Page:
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1746 Benedict Arnold's Father "BENEDICT ARNOLD" Signed Legal Document

(BENEDICT ARNOLD III) (1683-1761). Colonial Connecticut Merchant and Father of the Infamous American Revolutionary War General and Traitor "Benedict Arnold" named after his father.

June 30, 1746-Dated, Manuscript Document, measuring 3.25" x 4.5" from the Court of Justice Isaac Huntington of Norwich, Connecticut, not signed, yet regarding a Lawsuit between Benedict Arnold (III) and Daniel Woodworth, Extremely Fine. Here, a decision of Judge Huntington is boldly written in deep brown ink upon fresh clean period laid paper. It bears the name "Benedict Arnold" being named and written twice on this Colonial Connecticut Court Document in its text, and named again upon the reverse side docket. Stated by a prior owner to have a pedigree to the papers of Justice Jabez Huntington.

The BENEDICT ARNOLD named on the document in this legal case was the father of the infamous American military hero, and later American Revolution War Traitor GENERAL BENEDICT ARNOLD, himself a native of Norwich, Ct. A rare document, in choice quality, that directly involves and names three times, Benedict Arnold III (the Traitor's father).



Additional Information:

The Traitor, American Revolutionary War General Benedict Arnold, was born the last of six children to Benedict Arnold III (1683"1761) and Hannah Waterman King in Norwich, Connecticut, in 1741.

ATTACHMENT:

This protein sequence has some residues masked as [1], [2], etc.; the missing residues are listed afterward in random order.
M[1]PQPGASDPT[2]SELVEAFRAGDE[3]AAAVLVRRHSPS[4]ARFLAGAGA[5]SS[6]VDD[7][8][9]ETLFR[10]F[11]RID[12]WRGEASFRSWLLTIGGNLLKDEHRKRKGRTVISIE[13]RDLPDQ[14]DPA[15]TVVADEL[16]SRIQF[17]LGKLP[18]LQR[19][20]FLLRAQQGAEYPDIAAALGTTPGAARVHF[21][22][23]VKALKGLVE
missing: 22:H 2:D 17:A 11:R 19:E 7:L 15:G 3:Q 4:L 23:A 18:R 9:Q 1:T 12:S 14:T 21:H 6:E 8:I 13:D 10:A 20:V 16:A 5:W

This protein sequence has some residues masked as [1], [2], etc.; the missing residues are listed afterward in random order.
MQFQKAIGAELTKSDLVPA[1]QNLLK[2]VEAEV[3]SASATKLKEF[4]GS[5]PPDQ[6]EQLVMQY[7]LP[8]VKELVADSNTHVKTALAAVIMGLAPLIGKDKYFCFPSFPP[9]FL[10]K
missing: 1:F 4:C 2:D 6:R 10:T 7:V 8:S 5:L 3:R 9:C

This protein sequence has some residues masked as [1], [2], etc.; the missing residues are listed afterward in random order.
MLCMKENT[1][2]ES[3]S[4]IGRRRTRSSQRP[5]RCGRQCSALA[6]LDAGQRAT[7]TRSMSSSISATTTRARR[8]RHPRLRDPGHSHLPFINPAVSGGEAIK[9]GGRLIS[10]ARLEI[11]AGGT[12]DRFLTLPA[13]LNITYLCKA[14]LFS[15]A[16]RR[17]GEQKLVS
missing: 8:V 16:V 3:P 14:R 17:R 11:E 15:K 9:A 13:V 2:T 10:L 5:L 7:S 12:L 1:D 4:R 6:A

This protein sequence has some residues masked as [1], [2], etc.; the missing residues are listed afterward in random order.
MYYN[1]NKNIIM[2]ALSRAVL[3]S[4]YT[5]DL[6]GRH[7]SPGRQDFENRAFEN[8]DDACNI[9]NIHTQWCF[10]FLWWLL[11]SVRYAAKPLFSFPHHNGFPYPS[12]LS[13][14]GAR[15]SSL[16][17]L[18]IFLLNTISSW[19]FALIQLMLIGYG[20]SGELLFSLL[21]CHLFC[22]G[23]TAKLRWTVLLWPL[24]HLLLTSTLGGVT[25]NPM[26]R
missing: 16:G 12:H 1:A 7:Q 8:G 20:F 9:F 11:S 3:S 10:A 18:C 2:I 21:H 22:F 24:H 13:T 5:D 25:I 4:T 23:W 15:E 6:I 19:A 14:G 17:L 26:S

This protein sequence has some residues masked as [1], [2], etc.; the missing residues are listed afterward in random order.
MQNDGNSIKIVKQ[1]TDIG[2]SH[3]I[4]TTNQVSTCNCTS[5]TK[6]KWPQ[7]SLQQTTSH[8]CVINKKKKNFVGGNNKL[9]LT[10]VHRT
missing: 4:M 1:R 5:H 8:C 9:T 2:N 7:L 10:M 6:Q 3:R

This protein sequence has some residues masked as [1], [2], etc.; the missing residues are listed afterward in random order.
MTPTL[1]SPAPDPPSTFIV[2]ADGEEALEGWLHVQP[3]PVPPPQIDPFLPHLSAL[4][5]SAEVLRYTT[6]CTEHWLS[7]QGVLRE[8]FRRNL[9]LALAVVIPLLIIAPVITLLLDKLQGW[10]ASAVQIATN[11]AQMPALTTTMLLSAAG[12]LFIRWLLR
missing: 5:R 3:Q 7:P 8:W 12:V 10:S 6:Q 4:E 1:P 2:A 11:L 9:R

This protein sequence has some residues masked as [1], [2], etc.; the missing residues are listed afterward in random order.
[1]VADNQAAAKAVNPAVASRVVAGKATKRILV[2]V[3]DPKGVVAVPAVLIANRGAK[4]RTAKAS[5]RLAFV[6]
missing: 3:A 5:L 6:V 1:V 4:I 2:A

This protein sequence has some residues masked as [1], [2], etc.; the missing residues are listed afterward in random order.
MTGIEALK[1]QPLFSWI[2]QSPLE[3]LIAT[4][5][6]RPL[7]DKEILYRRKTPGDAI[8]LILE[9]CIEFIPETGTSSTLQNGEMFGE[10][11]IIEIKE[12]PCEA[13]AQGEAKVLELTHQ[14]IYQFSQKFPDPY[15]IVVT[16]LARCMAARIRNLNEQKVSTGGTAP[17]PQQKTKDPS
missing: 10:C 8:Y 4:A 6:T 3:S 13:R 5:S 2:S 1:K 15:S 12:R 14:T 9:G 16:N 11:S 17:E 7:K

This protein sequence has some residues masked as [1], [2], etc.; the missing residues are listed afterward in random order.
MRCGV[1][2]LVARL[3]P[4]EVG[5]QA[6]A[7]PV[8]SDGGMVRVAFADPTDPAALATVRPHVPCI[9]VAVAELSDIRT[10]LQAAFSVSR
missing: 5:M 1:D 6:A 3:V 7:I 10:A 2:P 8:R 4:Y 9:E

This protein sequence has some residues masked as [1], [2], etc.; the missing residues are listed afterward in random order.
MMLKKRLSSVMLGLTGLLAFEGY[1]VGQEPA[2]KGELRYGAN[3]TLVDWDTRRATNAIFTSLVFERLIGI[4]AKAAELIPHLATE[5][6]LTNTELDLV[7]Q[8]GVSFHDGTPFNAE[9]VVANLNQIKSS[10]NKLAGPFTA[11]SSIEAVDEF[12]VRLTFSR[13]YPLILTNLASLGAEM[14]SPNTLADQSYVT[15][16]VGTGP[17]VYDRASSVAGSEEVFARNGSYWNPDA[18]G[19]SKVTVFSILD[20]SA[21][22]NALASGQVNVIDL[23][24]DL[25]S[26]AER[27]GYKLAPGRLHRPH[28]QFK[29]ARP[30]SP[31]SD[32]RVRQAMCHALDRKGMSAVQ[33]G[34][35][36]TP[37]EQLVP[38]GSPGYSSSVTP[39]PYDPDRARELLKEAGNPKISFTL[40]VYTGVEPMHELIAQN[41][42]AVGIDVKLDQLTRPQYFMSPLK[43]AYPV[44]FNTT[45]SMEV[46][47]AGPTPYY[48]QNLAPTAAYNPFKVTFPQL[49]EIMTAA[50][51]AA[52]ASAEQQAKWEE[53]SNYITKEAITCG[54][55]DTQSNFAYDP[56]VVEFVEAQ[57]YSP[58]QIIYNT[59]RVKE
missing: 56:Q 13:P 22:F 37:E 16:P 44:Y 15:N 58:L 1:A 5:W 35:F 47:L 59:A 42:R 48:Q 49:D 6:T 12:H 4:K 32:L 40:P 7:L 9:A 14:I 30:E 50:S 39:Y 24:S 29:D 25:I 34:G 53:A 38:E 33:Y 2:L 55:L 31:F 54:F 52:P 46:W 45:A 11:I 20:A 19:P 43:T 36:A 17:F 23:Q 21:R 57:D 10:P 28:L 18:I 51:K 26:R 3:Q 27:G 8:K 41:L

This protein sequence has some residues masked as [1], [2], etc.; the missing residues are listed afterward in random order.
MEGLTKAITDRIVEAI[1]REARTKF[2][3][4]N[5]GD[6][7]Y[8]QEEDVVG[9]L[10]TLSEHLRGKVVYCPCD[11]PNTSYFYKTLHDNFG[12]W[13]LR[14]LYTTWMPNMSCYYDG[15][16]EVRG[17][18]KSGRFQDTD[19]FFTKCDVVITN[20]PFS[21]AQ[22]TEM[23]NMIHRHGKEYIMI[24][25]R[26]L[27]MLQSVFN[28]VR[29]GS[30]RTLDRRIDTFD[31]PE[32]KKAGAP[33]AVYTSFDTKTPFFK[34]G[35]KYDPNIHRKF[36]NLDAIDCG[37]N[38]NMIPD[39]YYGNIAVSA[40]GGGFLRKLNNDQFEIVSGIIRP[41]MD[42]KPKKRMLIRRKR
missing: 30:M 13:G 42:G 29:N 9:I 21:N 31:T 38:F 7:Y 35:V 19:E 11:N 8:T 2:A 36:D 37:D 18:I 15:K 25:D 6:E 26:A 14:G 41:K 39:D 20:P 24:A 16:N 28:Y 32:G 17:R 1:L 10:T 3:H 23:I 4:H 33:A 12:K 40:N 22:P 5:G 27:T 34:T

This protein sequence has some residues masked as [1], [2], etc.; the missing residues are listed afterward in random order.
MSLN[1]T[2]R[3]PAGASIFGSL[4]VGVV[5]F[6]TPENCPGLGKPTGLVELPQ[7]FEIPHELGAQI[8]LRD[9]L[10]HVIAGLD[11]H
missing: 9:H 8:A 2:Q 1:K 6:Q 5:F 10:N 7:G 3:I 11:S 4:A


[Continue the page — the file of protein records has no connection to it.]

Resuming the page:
He was named after his great-grandfather Benedict Arnold, an early governor of the Colony of Rhode Island, and his brother Benedict IV, who died in infancy before Benedict Arnold V was born. Only Benedict and his sister Hannah survived to adulthood; his other siblings succumbed to yellow fever in childhood. Through his maternal grandmother, Arnold was a descendant of John Lothropp, an ancestor of at least four U.S. presidents.

The Arnold family was well off until the future general's father made several bad business deals that plunged the family into debt, and became an alcoholic, forcing his son to withdraw from school at 14 because the family could not afford the expense.

His father's alcoholism and ill-health prevented him from training Arnold in the family mercantile business, but his mother's family connections secured an apprenticeship for Arnold with two of her cousins, brothers Daniel and Joshua Lathrop, who operated a successful apothecary and general merchandise trade in Norwich.

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